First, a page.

I hope that visitors to the Weeping Window will also explore the Liverpool Remembers trail panels that lead down to the Pier Head. Read more…

The ‘Angels of Pervyse’

27 October 2015 by Sam

poppies in a field in Flanders

© Lee Karen Stow

Photographer Lee Karen Stow shares the story of two brave women who she researched as part of her preparations for the exhibition Poppies: Women and War. You can see more of her photos and read about other women’s stories in the exhibition.

“This image of poppies growing in Flanders, marks the spot where Elsie Knocker and Mairi Chisholm, the only women known to nurse on the Western Front in the First World War, saved countless lives. These heroic women, their stories largely forgotten, became two of the most famous women of the war.  Read more…

Forgotten? : Black Soldiers in the Battle of Waterloo

21 October 2015 by Sarah

The Recruitment Officer c1815, showing a Black trumpeter rallying locals. It is exceptionally rare to find an image depicting a Black soldier at the Battle of Waterloo. Image reproduced by permission of Leslie Braine-Ikomi

The Recruitment Officer c1815, showing a Black trumpeter rallying locals. It is exceptionally rare to find an image depicting a Black soldier at the Battle of Waterloo. Image reproduced by permission of Leslie Braine-Ikomi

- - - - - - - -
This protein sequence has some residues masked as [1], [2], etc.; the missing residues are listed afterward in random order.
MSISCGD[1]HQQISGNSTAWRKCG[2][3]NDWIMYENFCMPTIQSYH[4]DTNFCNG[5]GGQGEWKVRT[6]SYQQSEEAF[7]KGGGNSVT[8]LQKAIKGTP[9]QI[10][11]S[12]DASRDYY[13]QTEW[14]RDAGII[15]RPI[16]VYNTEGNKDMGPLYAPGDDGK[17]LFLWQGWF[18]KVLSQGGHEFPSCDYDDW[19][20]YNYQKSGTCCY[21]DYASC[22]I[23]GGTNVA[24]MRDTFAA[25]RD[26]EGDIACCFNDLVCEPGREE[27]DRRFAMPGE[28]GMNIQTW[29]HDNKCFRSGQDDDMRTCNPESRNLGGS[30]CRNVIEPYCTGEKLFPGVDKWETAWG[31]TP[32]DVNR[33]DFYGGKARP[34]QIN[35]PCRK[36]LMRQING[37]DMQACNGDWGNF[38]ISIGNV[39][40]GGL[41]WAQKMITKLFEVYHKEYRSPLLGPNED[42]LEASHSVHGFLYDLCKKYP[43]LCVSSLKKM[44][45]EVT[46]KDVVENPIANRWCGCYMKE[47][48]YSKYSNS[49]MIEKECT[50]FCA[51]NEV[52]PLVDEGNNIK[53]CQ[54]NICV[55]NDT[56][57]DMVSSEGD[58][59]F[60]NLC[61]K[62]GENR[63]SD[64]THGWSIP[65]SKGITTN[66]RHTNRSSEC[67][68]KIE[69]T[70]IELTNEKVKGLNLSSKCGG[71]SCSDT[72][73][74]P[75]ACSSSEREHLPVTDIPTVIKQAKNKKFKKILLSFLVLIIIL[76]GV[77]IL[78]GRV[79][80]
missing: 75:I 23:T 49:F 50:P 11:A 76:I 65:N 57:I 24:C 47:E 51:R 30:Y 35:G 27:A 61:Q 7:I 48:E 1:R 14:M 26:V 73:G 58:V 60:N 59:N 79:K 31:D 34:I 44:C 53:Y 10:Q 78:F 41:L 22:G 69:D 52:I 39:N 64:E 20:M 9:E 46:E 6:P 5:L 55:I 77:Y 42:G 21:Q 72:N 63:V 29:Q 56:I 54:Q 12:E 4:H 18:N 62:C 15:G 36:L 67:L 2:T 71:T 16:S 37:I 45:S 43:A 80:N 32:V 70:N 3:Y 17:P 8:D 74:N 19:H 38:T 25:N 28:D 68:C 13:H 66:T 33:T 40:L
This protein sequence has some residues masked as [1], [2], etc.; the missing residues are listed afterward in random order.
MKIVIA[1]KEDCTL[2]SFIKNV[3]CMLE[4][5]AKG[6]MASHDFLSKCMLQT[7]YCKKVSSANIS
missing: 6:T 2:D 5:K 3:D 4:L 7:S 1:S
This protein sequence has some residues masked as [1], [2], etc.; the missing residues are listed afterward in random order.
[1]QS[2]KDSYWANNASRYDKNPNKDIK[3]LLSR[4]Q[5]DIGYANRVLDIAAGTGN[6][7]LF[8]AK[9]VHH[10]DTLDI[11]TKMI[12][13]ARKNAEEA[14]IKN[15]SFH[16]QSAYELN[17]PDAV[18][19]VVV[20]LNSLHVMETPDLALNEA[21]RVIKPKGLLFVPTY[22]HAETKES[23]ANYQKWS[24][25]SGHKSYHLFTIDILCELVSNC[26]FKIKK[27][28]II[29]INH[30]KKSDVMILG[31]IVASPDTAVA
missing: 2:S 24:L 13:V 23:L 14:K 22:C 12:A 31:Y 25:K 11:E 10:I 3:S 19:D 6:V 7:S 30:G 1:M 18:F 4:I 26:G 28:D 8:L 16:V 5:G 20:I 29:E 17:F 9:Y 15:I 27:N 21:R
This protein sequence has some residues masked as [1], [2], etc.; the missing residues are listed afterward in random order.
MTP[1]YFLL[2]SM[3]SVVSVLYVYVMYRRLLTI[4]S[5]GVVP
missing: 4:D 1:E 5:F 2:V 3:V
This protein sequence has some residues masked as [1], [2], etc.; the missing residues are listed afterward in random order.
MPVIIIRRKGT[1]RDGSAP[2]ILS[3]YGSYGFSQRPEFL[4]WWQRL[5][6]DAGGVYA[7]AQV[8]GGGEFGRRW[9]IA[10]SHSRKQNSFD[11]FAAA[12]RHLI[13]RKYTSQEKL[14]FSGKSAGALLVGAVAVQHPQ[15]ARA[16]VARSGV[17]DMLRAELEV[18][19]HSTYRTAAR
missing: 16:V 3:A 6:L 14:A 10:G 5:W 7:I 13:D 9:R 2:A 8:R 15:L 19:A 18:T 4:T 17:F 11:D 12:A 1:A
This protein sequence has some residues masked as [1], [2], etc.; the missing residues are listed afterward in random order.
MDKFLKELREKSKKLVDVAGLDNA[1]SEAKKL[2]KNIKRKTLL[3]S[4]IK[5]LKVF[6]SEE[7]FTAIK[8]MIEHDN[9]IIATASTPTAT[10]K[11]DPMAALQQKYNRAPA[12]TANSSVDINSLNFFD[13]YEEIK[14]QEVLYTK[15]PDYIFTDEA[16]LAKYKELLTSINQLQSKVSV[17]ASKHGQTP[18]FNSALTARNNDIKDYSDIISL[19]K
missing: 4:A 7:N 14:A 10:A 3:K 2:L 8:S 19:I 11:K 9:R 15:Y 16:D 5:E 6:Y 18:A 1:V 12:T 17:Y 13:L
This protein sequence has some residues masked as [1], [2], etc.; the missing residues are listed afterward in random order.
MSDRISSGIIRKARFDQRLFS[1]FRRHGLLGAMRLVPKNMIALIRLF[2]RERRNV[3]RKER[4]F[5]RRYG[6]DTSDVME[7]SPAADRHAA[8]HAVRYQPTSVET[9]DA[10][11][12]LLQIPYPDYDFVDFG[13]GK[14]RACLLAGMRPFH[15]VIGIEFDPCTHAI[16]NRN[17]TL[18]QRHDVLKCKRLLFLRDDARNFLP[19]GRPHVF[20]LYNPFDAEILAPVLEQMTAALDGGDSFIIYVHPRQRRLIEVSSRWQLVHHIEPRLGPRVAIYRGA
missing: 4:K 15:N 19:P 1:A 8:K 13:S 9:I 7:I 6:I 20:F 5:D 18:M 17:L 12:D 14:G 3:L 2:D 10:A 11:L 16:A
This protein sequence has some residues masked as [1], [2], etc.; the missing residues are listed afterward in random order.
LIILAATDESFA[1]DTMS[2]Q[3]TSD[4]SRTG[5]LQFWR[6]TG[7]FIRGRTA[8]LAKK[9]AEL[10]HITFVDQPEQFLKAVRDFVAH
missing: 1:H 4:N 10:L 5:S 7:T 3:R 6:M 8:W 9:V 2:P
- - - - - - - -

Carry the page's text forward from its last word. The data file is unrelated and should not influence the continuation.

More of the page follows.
As we are now remembering and commemorating the Centenary of the First World War, Black British colonial troops are only now receiving attention by historians. 2015 is also the bicentenary of another great conflict, the Battle of Waterloo, and on 24th October at 1pm Dr Ray Costello will focus on another group of soldiers of African descent, Black soldiers who fought at the Battle of Waterloo a century earlier than the Great War. Here, Ray writes a blog for us ahead of his talk at the International Slavery Museum:

“If Black British colonial troops have been long neglected by historians, the existence of any narrative around Black British soldiers enlisting in the United Kingdom in the Napoleonic Wars is even less known. Black soldiers based in the United Kingdom would seem to have been a component of the British army for a very long time and there is some evidence to suggest that the British Army actively sought black soldiers during the late eighteenth and early nineteenth centuries.

“Individual Black soldiers are known to have taken part in many of the Napoleonic war campaigns, including the Battle of Toulouse, the Peninsular War, Quatre Bra, and the final battle to defeat the French Emperor Napoleon at Waterloo in June 1815.

“Who were these Black soldiers and where were they from? Whilst the majority of Black soldiers found can be identified as coming from the West Indies, reflecting the slave trade, others came in roughly equal measure from Africa, continental North America, (i.e. the United States and Canada), the East Indies and Britain and Ireland. The 88th Foot had a number of Black soldiers serving with it in the Peninsular Campaign, and even after the Napoleonic Wars continued to recruit Black soldiers. One or two were even British-born, as Black people were being born in such ports at Liverpool at that time.

“Both before and after the Battle of Waterloo, amongst other regiments, black individuals were to be found in the 13th light dragoons, the 10th Hussars and the 88th Foot. After the Napoleonic Wars, we also look at what happened to those who had taken part. Did some receive medals? Who looked after them in their declining years and did they receive pensions?